Senate Majority Leader Harry Reid (D-Nev.) may take another crack at passing cybersecurity legislation next week although Republicans and Democrats still haven't reached a compromise on the matter.
Reid is aiming to bring the Cybersecurity Act of 2012 to the floor at the end of next week after the Senate votes on Sen. Jon Tester's (D-Mont.) sportsmen's bill, according to Senate aides.
“While we are eager to pass effective cybersecurity legislation, we are no closer to a compromise than we were this summer,” a Senate GOP aide said.
Last month Reid vowed to bring the cybersecurity bill to the floor in the lame-duck session, saying that Republicans “will have one more chance to back their words with action, and work with us to pass a bill.”
James Lewis, director of the technology and public policy program at the Center for Strategic and International Studies, said Reid will have the opportunity to test the temperature of the Senate on certain hot-button measures in the bill--such as security standards for critical infrastructure —if he brings it to the floor, which would set the stage for the next generation of cybersecurity legislation in 2013.
“It's to test the waters, to shape the landscape for the next Congress,” Lewis said of Reid's plans to revisit the cybersecurity bill. “Each side is going to push each other a little bit to see where the weak spots are.”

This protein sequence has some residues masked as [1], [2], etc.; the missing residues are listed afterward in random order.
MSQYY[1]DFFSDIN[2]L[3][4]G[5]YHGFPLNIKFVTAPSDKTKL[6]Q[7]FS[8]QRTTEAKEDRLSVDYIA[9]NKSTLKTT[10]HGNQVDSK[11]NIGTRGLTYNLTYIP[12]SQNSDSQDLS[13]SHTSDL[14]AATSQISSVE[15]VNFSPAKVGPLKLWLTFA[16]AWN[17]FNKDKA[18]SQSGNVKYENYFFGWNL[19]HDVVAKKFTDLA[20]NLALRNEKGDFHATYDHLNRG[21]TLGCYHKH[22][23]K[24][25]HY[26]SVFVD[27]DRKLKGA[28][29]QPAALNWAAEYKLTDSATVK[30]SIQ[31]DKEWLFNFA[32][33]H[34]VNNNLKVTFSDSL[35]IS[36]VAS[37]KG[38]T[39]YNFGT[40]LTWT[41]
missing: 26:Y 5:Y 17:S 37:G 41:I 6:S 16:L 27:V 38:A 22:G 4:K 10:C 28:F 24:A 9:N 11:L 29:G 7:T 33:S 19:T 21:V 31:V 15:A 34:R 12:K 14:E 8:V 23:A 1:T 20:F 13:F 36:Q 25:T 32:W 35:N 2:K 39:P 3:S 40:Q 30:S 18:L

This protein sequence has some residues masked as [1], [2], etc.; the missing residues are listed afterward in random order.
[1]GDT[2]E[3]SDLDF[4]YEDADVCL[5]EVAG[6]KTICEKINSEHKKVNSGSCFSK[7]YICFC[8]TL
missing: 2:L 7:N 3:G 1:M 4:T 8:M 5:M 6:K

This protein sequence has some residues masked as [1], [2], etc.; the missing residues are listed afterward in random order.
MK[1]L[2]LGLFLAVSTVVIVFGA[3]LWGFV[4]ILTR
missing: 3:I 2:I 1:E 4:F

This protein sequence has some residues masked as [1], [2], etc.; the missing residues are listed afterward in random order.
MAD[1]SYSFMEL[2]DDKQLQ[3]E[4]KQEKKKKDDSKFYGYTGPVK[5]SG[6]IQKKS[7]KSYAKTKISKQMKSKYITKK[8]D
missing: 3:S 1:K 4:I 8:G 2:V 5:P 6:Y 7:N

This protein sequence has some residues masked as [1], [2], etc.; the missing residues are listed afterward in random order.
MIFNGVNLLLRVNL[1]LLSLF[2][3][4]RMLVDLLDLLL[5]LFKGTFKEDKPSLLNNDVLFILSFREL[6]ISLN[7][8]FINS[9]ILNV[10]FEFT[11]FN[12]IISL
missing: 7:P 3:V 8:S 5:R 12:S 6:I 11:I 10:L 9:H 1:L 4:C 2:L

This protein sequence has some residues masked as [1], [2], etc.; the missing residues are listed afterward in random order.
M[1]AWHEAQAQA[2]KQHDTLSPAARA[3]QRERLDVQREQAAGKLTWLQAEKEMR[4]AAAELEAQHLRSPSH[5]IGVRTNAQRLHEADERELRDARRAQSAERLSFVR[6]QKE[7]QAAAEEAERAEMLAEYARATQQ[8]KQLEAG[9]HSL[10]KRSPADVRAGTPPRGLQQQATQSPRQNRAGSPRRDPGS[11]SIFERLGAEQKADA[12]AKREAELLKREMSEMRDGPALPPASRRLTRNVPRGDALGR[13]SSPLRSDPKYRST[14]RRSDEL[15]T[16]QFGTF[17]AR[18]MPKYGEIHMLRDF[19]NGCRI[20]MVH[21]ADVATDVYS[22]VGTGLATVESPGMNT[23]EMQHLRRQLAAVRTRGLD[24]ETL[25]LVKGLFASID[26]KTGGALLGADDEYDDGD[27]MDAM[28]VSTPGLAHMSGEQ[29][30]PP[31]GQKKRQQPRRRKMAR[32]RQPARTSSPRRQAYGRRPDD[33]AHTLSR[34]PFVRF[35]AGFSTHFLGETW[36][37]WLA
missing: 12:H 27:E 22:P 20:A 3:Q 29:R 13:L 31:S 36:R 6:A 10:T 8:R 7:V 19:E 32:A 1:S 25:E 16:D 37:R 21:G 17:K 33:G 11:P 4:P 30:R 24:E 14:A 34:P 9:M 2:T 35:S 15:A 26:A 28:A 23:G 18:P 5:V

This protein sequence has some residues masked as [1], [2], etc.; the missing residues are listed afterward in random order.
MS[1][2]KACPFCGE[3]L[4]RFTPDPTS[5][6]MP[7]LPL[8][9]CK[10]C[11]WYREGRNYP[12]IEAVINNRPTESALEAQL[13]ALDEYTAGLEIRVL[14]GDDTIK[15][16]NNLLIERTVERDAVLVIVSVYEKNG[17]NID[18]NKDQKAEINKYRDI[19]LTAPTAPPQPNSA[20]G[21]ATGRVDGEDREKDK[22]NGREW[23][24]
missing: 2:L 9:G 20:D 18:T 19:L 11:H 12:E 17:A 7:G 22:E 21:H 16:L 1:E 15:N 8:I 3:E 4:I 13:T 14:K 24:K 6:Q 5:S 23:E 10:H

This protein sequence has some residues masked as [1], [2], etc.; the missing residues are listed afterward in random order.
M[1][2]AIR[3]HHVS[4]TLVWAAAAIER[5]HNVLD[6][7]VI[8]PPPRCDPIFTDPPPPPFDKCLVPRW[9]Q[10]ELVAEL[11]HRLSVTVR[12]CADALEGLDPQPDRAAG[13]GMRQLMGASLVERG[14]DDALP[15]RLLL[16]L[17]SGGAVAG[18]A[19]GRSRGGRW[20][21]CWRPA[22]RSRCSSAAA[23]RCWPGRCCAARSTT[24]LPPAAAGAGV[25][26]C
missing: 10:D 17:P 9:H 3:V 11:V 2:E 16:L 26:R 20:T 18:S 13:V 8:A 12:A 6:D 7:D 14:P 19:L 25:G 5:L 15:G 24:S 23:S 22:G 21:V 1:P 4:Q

“If they stumble on the magic formula they'll pass it, but the main thing is to test the waters,” he said.
If Reid brings the bill forward, another battle over the amendment process could be on the horizon. Republicans want Reid to hold an open amendment process if he brings the bill to the floor, said Michael Brumas, a spokesman for Senate Minority Leader Mitch McConnell (R-Ky.).
“If Sen. Reid brings the bill up during the lame-duck session, we hope he would fulfill his clear commitment to have a thorough and open amendment process, especially given the complex nature of the subject,” Brumas said.
This past summer, the two parties couldn't come together on a list of amendments to vote on. Reid charged that Republicans insisted on amendment votes that were not germane to cybersecurity, such as repealing the Affordable Care Act or outlawing abortions.
A vote on cybersecurity also opens the door for the White House to make a move on the executive order it's drafted over the past few months. The order is aimed at encouraging critical infrastructure operators — such as water plants, electric companies and telecommunications networks —to beef up the security of their computer systems and networks.